We all stared with fascination at the water. It was pale blue and so clear that we could easily see the stones on the bottom. They were of all sizes, some as small as golf-balls, some as large as basket-balls.
    My stateroom door opened and Kenneth Little, the junior operator, burst in with a white face and excited eyes. He was grinning nervously.
    "Well" he got out breathlessly. "We're on!"
    We exchanged glances with which every wireless operator can sympathize. Our great moment had come! No longer were we the playthings of passengers--luxuries forced upon unappreciative owners. We were, provided the North American did not back off the shoal under her own power, the two most important individuals on board the ship! We were about to become heroes!
    "Can she get off by herself?" I asked anxiously.
    He didn't believe so. She had been running through the fog at half-speed and she had suddenly been brought to a jolting stop. It wasn't conceivable that she could back off that ledge.
    Another wave lifted the beautiful white bulk of the North American and dropped her with a harsh deep booming still farther up on the shoal. The hull trembled as the engine started full speed in reverse. A glance from the porthole assured me that steam was being wasted. The golf-balls and the basket-balls remained stationary while bubbles from the propeller swept forward.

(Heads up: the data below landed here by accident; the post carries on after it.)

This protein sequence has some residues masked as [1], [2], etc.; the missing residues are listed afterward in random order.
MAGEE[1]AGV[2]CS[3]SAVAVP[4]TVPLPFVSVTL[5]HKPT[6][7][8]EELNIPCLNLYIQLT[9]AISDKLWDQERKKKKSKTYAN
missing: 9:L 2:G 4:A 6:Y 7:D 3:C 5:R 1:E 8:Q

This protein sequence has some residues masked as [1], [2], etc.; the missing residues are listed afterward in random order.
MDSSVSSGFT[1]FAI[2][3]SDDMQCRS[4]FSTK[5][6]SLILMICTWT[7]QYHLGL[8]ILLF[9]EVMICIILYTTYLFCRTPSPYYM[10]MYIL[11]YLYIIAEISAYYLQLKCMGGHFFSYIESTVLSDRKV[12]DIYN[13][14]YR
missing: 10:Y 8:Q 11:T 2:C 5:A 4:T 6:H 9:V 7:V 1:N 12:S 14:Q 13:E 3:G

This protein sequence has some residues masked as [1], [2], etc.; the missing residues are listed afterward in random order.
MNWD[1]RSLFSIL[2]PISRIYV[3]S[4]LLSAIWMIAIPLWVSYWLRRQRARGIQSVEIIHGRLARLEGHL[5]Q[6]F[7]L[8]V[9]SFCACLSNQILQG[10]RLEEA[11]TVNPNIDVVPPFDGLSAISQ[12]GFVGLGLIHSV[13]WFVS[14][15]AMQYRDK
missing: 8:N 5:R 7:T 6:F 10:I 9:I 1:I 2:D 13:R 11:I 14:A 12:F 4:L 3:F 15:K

I had always pictured myself, when this moment came, as a man of coolness, courage, and decision.
    "Get back on the job," I said crisply. "Stand by and wait for me. Test out the emergency outfit. Call up the engine-room and tell 'em we'll want plenty of juice."
    "Hadn't I better send out an S O S?" he inquired hopefully.
    "Not by any means," I said. "Stand by and wait for me."
    "Stand by" is a phrase that has always appealed to me, along with other nautical terms such as "Steady as you go," and "Bright light two points off the port bow, sir!"
    When I entered the wireless room the telephone from the pilot house commenced to ring. The first mate nervously wanted to know if everything was all right with us. I reported that we were standing by and ready to send an S O S at a moment's notice. He told me rudely to keep my shirt on and not to send an S O S without the Captain's explicit orders.
    I asked him if there seemed to be much chance of our backing off the shoal under our own power.
    "How do I know?" he said irritably. "Stay where you are and don't go fooling around the decks. We may need you."
    It appeared that, in the opinion at least of the first mate, I was not yet the man of the hour. I devoted myself to an inspection of the apparatus.